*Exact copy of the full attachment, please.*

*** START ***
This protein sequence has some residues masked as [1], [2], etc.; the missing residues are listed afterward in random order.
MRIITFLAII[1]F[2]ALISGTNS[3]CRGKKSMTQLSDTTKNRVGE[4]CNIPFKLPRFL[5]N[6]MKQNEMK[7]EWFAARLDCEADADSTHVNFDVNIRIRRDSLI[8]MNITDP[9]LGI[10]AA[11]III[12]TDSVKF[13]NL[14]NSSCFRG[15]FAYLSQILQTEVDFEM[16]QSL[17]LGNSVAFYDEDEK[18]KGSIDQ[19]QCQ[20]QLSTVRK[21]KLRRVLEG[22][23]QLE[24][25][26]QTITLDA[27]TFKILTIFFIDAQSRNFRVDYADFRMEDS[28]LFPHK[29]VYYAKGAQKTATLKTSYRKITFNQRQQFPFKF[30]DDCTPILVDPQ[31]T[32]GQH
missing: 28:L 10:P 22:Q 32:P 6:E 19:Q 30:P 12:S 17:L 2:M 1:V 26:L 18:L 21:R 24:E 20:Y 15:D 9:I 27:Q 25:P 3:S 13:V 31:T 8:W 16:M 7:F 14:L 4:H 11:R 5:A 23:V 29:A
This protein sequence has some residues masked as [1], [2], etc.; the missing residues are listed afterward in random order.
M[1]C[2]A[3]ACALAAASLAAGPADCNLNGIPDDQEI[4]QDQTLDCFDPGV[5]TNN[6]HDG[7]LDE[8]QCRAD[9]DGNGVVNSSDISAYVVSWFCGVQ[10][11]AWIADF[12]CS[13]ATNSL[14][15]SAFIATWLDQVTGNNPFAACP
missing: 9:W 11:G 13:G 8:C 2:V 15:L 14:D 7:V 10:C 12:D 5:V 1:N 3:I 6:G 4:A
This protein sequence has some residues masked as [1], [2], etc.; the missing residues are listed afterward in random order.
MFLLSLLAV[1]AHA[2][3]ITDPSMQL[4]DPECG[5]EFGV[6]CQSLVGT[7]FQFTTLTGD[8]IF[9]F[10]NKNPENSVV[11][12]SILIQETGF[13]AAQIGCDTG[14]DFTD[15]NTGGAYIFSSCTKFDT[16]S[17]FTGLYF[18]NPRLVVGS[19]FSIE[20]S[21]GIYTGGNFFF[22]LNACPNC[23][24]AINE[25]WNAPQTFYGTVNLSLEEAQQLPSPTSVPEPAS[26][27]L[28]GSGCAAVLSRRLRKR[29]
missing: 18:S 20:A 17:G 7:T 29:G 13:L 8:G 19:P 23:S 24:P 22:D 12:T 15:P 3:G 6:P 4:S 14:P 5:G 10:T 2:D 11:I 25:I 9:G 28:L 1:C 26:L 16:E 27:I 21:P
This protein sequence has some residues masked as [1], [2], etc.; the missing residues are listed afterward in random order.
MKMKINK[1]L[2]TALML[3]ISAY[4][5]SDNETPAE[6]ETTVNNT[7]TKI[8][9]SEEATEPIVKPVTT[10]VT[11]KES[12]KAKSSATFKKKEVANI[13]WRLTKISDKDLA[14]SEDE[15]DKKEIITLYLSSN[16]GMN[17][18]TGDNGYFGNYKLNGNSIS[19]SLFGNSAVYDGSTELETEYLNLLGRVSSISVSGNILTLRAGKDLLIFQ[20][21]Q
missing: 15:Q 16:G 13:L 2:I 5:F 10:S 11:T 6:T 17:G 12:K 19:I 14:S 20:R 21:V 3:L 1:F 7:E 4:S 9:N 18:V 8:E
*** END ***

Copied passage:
This protein sequence has some residues masked as [1], [2], etc.; the missing residues are listed afterward in random order.
MRIITFLAII[1]F[2]ALISGTNS[3]CRGKKSMTQLSDTTKNRVGE[4]CNIPFKLPRFL[5]N[6]MKQNEMK[7]EWFAARLDCEADADSTHVNFDVNIRIRRDSLI[8]MNITDP[9]LGI[10]AA[11]III[12]TDSVKF[13]NL[14]NSSCFRG[15]FAYLSQILQTEVDFEM[16]QSL[17]LGNSVAFYDEDEK[18]KGSIDQ[19]QCQ[20]QLSTVRK[21]KLRRVLEG[22][23]QLE[24][25][26]QTITLDA[27]TFKILTIFFIDAQSRNFRVDYADFRMEDS[28]LFPHK[29]VYYAKGAQKTATLKTSYRKITFNQRQQFPFKF[30]DDCTPILVDPQ[31]T[32]GQH
missing: 28:L 10:P 22:Q 32:P 6:E 19:Q 30:P 12:S 17:L 2:M 1:V 26:L 18:L 21:R 24:E 20:Y 15:D 9:I 27:Q 25:P 3:S 13:V 31:T 8:W 16:M 7:F 14:L 4:H 11:R 5:A 23:V 29:A
This protein sequence has some residues masked as [1], [2], etc.; the missing residues are listed afterward in random order.
M[1]C[2]A[3]ACALAAASLAAGPADCNLNGIPDDQEI[4]QDQTLDCFDPGV[5]TNN[6]HDG[7]LDE[8]QCRAD[9]DGNGVVNSSDISAYVVSWFCGVQ[10][11]AWIADF[12]CS[13]ATNSL[14][15]SAFIATWLDQVTGNNPFAACP
missing: 9:W 11:G 13:G 8:C 2:V 15:L 14:D 7:V 10:C 12:D 5:V 1:N 3:I 6:G 4:A
This protein sequence has some residues masked as [1], [2], etc.; the missing residues are listed afterward in random order.
MFLLSLLAV[1]AHA[2][3]ITDPSMQL[4]DPECG[5]EFGV[6]CQSLVGT[7]FQFTTLTGD[8]IF[9]F[10]NKNPENSVV[11][12]SILIQETGF[13]AAQIGCDTG[14]DFTD[15]NTGGAYIFSSCTKFDT[16]S[17]FTGLYF[18]NPRLVVGS[19]FSIE[20]S[21]GIYTGGNFFF[22]LNACPNC[23][24]AINE[25]WNAPQTFYGTVNLSLEEAQQLPSPTSVPEPAS[26][27]L[28]GSGCAAVLSRRLRKR[29]
missing: 18:S 20:A 17:G 7:T 29:G 13:L 8:G 19:P 23:S 24:P 22:D 12:T 15:P 3:G 6:P 4:S 14:P 5:G 10:T 2:D 11:I 25:I 9:G 28:L 1:C 26:L 16:E 27:I 21:P
This protein sequence has some residues masked as [1], [2], etc.; the missing residues are listed afterward in random order.
MKMKINK[1]L[2]TALML[3]ISAY[4][5]SDNETPAE[6]ETTVNNT[7]TKI[8][9]SEEATEPIVKPVTT[10]VT[11]KES[12]KAKSSATFKKKEVANI[13]WRLTKISDKDLA[14]SEDE[15]DKKEIITLYLSSN[16]GMN[17][18]TGDNGYFGNYKLNGNSIS[19]SLFGNSAVYDGSTELETEYLNLLGRVSSISVSGNILTLRAGKDLLIFQ[20][21]Q
missing: 15:Q 16:G 13:L 2:I 5:F 10:S 11:T 6:T 17:G 12:K 19:I 14:S 20:R 21:V 3:L 1:F 7:E 4:S 9:N 18:V 8:E